Someone once told me that they thought the government should use SSI/SSDI money to build an office building and hire Deaf and people with disabilities. Do you think it would be a good idea? Would it work?

Do you think the government should be responsible for the expenses of disabled workers' access accommodation and/or technology support, not the employers'? Would that make more sense to you?

Any other ideas? What are the best ways to solve Deaf unemployment problems?

https://facebook.com/DeafUnemployment
https://deafcantgetjobs.blogspot.com


Monday, April 1, 2013

6 Career Myths You Shouldn't Fall For

Here is a really good article for anyone who's considering a career change or getting into a college. I will provide some tips about your career choice at the end of this article if you can scroll further down.

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6 Career Myths You Shouldn't Fall For

January 7, 2013      
You've probably heard the same bits of career advice tossed around over and over from well-meaning friends, relatives, and even bosses. But plenty of the maxims that we hear repeated actually aren't true. Here are six of the most popular career myths that you shouldn't fall for.


1. A college degree will get you a job. Generations of students have been told that if they get a college degree, they'll easily find a job afterward. Unfortunately, it's no longer so clear-cut. Degrees no longer open doors the way they used to, and too many new graduates are remaining unemployed or under-employed for months or even years, as employers opt for more experienced candidates. This is frustrating and confusing for graduates, who often feel that they did everything they were supposed to and they're not getting the pay-off they were promised would come.

2. Do what you're passionate about and the money will follow. In reality, not all passions match up with the realities of the job market. If you're passionate about poetry or painting, you're going to find very limited job opportunities for those things. In fact, the people who get to do what they love for a job are the lucky ones; they're not the majority. A better goal is to find work that you can do reasonably happily; it doesn't need to be your passion.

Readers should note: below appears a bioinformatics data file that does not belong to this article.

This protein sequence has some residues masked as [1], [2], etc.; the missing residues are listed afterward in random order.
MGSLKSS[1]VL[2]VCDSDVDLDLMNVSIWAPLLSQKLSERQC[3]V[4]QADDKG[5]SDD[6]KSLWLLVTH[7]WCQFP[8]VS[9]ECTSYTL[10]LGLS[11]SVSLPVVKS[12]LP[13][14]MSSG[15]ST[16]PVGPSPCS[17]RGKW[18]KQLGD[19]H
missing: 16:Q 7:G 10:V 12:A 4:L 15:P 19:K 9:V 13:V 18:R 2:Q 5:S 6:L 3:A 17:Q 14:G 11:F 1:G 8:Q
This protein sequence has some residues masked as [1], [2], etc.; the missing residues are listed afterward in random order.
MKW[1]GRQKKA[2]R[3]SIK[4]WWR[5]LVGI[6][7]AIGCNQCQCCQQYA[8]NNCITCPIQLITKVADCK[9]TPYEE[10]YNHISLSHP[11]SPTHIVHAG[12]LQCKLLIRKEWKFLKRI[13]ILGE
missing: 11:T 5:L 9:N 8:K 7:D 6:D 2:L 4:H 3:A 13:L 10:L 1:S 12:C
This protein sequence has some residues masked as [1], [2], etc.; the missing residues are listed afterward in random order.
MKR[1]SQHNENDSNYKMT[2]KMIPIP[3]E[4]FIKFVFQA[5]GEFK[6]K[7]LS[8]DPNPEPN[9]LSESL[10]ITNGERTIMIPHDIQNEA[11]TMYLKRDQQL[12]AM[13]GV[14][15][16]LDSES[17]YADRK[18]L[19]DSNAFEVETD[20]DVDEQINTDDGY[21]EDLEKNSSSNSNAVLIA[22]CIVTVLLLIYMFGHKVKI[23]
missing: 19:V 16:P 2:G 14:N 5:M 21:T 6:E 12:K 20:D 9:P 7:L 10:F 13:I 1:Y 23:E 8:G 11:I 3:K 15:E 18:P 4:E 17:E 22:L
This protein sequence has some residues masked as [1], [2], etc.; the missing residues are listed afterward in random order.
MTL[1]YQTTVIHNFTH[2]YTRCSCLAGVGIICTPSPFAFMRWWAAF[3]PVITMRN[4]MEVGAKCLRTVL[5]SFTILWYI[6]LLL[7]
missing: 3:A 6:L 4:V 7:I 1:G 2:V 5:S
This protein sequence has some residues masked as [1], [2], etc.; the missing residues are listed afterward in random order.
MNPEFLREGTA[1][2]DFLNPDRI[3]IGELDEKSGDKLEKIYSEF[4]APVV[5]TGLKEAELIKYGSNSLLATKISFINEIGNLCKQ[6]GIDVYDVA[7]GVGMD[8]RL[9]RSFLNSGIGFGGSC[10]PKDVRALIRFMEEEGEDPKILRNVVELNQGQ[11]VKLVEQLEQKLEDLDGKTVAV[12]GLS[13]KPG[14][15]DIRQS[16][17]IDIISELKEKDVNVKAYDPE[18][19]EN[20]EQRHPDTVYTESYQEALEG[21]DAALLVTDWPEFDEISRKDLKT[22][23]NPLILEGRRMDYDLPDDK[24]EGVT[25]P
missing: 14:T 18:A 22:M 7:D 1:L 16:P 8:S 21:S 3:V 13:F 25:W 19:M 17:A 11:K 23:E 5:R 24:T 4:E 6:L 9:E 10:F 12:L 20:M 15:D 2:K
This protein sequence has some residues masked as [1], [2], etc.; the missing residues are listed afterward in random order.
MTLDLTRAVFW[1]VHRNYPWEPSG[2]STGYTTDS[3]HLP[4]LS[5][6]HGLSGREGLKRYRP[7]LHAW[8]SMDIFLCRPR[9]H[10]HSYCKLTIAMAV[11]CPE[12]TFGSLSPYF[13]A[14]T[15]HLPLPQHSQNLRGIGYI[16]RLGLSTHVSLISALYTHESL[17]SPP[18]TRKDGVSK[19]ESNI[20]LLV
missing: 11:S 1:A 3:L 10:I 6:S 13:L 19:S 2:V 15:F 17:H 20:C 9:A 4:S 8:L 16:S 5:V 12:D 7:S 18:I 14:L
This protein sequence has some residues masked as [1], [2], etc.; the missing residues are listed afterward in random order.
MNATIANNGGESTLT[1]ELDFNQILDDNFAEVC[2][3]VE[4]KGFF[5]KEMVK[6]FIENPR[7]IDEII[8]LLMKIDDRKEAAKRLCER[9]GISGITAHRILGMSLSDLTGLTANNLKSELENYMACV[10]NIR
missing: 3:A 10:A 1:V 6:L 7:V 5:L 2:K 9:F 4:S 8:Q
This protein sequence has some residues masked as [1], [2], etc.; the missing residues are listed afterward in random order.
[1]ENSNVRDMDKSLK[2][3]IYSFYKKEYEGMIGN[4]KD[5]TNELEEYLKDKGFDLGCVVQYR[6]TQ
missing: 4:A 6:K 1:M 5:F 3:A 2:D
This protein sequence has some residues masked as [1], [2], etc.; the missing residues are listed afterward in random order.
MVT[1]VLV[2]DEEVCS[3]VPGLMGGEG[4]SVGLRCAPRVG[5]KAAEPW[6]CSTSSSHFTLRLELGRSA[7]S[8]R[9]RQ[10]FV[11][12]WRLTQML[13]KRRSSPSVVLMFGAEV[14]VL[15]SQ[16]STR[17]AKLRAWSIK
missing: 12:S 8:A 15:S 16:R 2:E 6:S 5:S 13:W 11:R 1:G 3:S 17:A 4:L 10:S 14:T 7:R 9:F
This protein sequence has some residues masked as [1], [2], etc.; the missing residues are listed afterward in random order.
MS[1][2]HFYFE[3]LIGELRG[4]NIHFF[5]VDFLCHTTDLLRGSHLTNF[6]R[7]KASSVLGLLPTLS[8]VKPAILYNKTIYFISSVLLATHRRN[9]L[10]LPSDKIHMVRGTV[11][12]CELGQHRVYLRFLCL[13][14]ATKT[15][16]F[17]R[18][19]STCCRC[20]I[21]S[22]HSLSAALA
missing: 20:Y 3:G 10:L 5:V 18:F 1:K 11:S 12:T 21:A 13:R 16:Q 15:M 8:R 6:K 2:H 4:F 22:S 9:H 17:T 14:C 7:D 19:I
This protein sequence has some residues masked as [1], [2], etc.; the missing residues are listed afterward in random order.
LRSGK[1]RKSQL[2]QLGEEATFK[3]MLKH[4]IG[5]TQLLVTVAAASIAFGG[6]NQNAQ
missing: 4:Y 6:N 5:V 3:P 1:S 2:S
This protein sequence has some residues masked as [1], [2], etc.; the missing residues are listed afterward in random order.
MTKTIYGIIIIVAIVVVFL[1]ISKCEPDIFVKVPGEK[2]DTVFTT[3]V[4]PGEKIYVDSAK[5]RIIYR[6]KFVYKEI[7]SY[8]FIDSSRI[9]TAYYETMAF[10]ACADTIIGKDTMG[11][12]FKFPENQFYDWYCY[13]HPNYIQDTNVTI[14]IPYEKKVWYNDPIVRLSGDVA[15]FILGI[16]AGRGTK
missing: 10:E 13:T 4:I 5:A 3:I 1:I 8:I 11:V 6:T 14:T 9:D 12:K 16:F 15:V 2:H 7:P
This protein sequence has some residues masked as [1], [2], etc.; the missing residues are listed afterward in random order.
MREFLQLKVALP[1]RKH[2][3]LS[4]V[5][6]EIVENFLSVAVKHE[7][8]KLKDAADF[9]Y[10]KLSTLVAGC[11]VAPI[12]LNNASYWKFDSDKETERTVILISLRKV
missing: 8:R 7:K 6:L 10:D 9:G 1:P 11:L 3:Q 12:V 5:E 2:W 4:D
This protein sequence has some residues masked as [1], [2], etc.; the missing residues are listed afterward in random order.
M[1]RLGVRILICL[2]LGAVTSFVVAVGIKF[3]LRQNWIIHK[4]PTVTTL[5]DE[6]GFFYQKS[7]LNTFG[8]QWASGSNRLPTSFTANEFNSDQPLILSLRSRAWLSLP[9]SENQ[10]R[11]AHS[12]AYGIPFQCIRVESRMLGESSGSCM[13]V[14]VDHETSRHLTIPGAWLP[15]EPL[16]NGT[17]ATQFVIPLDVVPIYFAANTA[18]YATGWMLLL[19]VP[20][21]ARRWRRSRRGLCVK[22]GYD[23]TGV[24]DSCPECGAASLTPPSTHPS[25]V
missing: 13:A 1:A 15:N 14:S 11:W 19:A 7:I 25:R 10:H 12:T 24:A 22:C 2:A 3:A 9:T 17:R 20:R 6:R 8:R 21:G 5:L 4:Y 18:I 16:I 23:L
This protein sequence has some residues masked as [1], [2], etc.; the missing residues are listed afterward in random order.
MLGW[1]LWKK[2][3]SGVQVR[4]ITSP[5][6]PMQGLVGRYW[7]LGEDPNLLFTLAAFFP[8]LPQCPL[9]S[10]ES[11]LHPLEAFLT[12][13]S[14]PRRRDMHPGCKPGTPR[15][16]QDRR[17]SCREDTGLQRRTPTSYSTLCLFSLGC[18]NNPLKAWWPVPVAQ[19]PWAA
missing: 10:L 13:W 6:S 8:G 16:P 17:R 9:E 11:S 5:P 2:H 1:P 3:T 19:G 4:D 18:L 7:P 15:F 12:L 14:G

3. If you can't find a job, just start your own business. Starting your own business is hard, and it's not for everyone. It's not as easy as just having a skill and selling it. You have to have something that people want to buy from you more than they want to buy it from your competitors. You also have to be able to market yourself, deal with financial uncertainty, have some savings as a launch pad, and overcome plenty of other challenges. It's not a cure-all for anyone who can't find a job or is unhappy in their career.

4. Your major in college will lead to your career. Students often come out of school thinking that their major will lead them to their life-long career path directly, but it's very often not the case—especially for majors in the liberal arts. You might have an English degree but end up in HR, or a sociology degree but end up selling ads, or a music degree but end up as a professional fundraiser. On the other hand, degrees in the sciences, technology, engineering, and math are more likely to end up pointing you toward a more defined career path.

5. If you're not sure what you want to do, go to grad school. Grad school makes sense when you want to follow a career path that requires an advanced degree. But it's a bad use of time and money if you're hoping it will somehow point you down a career path, or if you're going because you're not sure what else to do. Many people who go to grad school for lack of a better option come out a few years later saddled with large student loans, and not any better positioned than they were before they enrolled. Which leads to…